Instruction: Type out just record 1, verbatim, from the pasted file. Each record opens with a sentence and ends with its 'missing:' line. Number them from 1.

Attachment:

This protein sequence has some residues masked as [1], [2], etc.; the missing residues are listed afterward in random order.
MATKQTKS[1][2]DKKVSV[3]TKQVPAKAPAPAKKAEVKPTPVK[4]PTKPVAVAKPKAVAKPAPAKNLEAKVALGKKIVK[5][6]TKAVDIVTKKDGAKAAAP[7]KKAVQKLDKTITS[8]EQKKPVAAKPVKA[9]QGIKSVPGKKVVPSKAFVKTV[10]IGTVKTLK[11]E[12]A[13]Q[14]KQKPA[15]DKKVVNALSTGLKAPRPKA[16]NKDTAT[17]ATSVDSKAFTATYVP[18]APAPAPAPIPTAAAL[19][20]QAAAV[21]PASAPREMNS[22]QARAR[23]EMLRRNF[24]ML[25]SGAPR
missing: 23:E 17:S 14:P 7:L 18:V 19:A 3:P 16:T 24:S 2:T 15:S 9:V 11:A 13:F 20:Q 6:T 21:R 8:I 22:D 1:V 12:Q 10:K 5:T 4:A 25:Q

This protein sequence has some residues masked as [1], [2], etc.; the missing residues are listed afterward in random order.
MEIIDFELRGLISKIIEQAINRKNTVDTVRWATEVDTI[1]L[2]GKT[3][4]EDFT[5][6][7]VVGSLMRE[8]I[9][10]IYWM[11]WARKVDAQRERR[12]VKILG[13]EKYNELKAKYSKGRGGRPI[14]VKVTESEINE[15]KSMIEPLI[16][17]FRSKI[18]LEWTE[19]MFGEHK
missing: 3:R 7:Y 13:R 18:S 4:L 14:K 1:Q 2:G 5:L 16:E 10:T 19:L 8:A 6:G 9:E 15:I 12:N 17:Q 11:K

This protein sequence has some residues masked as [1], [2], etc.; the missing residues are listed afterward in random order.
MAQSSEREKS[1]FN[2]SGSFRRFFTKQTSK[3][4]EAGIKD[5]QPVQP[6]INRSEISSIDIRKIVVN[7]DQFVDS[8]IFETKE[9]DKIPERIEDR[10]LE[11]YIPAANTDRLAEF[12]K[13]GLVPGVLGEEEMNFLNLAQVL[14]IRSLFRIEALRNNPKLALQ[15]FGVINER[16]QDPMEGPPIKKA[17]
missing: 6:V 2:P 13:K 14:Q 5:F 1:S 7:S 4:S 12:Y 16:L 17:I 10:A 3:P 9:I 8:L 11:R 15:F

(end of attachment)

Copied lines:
This protein sequence has some residues masked as [1], [2], etc.; the missing residues are listed afterward in random order.
MATKQTKS[1][2]DKKVSV[3]TKQVPAKAPAPAKKAEVKPTPVK[4]PTKPVAVAKPKAVAKPAPAKNLEAKVALGKKIVK[5][6]TKAVDIVTKKDGAKAAAP[7]KKAVQKLDKTITS[8]EQKKPVAAKPVKA[9]QGIKSVPGKKVVPSKAFVKTV[10]IGTVKTLK[11]E[12]A[13]Q[14]KQKPA[15]DKKVVNALSTGLKAPRPKA[16]NKDTAT[17]ATSVDSKAFTATYVP[18]APAPAPAPIPTAAAL[19][20]QAAAV[21]PASAPREMNS[22]QARAR[23]EMLRRNF[24]ML[25]SGAPR
missing: 23:E 17:S 14:P 7:L 18:V 19:A 3:P 16:T 24:S 2:T 15:S 9:V 11:A 13:F 20:Q 6:T 21:R 8:I 22:D 1:V 12:Q 10:K 5:T 4:A 25:Q